Since the details of rod-logic computers (power consumption, size, computational capacity, etc.) are the best defined for Mega-nanocomputers, they will be used for our discussion.  Beyond rod-logic, helical logic allows an improvement of 1011 in power consumption per operation.  Theoretical limits potentially allow improvements of 109 in cooling capacities (power density) and 104 in operating frequencies.  If computers could be produced at these limits, computational capacities from 1010 to 1020 greater than those presented in this paper may be possible.

Table C details the characteristics of some of these computer architectures.


 

Table C. Computer Characteristics
Processor Type
Switching  
speed
Clock  
Rate
OPS
Power
Mass
Volume
Source
per CPU
per logic Op
sec
GHz
 sec-1
W
J/Op
kg
m3
Circa Y2000 microprocessor
(e.g. Merced)
6x10-8
1
1x109
50
~10-8
0.1
 10-7
Intel, Byte
Rod-logic NanoCPU
10-10
10
1x109
10-7
10-16
1.6x10-17
10-20
Nanosystems
Rod-logic Midi-Nanocomputer
10-10
10
2x1017
10
10-16
2.7x10-9
 10-11
Nanosystems
Rod-logic Mega-Nanocomputer
10-10
10
2x1021
105
10-16
2.7x10-5
 10-6
Nanosystems, pg. 370
Helical-logic computer
10-10
10
10-27
Merkle & Drexler, 1996,
Drexler, 1992
Physical Limits
10-14
10,000
1014
Merkle & Drexler, 1996

 


Computer and Human Operations Equivalence.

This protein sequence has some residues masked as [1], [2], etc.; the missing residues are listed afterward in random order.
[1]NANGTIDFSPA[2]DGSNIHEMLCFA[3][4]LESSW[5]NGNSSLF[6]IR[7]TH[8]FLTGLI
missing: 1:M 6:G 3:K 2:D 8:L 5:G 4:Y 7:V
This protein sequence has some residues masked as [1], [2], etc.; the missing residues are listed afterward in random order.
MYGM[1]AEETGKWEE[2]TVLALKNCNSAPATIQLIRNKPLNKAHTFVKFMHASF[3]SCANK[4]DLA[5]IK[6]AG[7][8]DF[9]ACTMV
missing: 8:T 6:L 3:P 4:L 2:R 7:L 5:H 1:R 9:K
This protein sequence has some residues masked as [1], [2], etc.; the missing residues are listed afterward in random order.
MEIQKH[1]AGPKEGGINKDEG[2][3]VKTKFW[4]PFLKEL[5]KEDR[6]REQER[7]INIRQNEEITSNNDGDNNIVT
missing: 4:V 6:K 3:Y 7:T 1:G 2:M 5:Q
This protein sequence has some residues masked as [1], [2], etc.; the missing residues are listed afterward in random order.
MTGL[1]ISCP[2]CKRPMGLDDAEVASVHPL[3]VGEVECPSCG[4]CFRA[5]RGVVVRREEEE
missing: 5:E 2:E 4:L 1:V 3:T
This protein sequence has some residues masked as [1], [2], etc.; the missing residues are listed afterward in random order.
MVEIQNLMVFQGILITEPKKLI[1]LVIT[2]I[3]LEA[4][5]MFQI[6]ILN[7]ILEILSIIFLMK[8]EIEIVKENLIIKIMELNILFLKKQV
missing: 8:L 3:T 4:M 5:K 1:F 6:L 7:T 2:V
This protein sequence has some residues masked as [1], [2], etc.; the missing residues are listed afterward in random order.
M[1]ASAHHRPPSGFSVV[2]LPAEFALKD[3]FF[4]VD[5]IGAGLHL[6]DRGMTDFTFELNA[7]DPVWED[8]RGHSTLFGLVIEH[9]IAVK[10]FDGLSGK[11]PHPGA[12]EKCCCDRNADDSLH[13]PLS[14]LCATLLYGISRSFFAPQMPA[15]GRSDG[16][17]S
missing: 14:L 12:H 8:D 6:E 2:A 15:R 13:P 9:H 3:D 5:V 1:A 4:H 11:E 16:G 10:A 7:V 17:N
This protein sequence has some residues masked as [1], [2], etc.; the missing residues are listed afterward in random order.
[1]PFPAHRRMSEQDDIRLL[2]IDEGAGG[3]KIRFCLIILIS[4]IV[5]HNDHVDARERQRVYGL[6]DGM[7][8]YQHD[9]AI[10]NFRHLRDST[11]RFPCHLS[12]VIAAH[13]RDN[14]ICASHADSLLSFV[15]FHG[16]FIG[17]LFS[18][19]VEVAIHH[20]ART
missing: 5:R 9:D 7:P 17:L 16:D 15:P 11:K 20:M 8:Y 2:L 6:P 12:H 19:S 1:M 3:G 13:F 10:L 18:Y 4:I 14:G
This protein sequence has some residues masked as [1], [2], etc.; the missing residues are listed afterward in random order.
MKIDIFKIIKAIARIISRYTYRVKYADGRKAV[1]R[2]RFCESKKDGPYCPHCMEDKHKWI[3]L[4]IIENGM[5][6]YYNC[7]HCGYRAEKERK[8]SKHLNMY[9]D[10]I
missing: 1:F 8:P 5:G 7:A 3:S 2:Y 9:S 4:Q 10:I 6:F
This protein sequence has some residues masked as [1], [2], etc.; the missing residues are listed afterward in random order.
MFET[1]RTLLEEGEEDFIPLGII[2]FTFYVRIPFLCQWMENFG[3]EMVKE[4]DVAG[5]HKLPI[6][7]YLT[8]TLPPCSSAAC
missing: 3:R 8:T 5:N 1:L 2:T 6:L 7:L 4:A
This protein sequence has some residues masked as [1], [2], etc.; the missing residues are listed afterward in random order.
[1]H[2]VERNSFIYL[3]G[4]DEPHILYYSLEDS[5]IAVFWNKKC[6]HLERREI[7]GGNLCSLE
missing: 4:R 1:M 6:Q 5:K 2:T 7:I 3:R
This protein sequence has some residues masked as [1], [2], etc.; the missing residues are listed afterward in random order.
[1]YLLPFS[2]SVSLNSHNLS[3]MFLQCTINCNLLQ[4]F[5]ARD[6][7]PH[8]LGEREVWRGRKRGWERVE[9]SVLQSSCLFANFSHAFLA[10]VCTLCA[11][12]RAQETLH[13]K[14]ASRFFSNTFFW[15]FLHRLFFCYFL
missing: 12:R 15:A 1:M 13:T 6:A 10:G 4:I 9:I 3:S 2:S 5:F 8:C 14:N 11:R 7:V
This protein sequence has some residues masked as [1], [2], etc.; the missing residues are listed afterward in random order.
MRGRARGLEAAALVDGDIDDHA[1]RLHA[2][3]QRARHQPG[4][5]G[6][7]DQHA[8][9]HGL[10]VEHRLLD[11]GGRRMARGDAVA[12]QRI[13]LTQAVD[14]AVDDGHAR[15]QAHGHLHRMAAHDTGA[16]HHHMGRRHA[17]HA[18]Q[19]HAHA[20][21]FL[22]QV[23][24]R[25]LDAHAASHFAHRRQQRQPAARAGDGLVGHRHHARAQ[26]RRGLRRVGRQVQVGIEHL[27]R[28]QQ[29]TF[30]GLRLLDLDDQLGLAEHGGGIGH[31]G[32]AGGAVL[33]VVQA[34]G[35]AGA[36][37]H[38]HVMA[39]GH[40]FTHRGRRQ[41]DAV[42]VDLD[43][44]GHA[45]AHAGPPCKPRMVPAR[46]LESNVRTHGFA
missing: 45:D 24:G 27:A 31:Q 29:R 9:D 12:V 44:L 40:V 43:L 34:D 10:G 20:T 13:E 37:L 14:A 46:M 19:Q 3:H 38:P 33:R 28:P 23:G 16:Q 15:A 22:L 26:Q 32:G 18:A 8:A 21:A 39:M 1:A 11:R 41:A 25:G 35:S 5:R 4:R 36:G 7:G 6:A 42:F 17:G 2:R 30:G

At the simplest level of abstraction, neurons can be considered to be multiplication and adding machines.  Neurons multiply the “strength” of a synaptic connection times the “weight” of an incoming signal and sum these values across a number of input synapses.  If the result exceeds a certain threshold, the neuron fires and transmits a signal to neurons connected to its network.  Neurons fire very slowly, < 100 times per second.  The immense power found in the human brain is due to neuron features other than speed.  These include their small size, low power consumption, high interconnection levels ( 1000 per neuron) and to a large degree shear numbers.  The human neocortex, which is the most highly developed portion of the human brain, and that part which is thought to be responsible for “higher thought”, contains  ~21 billion (2.1x1010) neurons [Pakkenberg, 1997].  The total number of neurons in the brain is less certain, but since the neocortex contains roughly 1/3 of the brain volume, unless neurons density is much higher in other brain regions, extrapolations from Pakkenberg’s data would imply there is a total of 60 billion (6x1010) neurons in the brain.  To provide a proper perspective, if current SIA projected trends continue, microprocessors would not have 60 billion transistors before circa 2025.  Even then, a single transistor does not posess the computational capacity of a neuron.  On the other side of the coin, a microprossor with 60 billion transistors would occupy a volume much smaller than that of the human brain.If we assume 6x1010 neurons x 5x101 firings per second x 103 operations per neuron firing , we end up with a result of 3x1015 operations per second (300 Trillion operations per second or 300 TeraOps).  This is likely to be at the high end of possible computational capacities since it is assuming that all neurons are being used simultaneously.  This is unlikely to be true since the brain clearly has specialized structures for visual, auditory and odor input; speech output; physical sensation and control; memory storage and recall; language analysis and comprehension; and left-right brain communication.  It is unlikely that all of these structures will be optimially utilized at any point in time.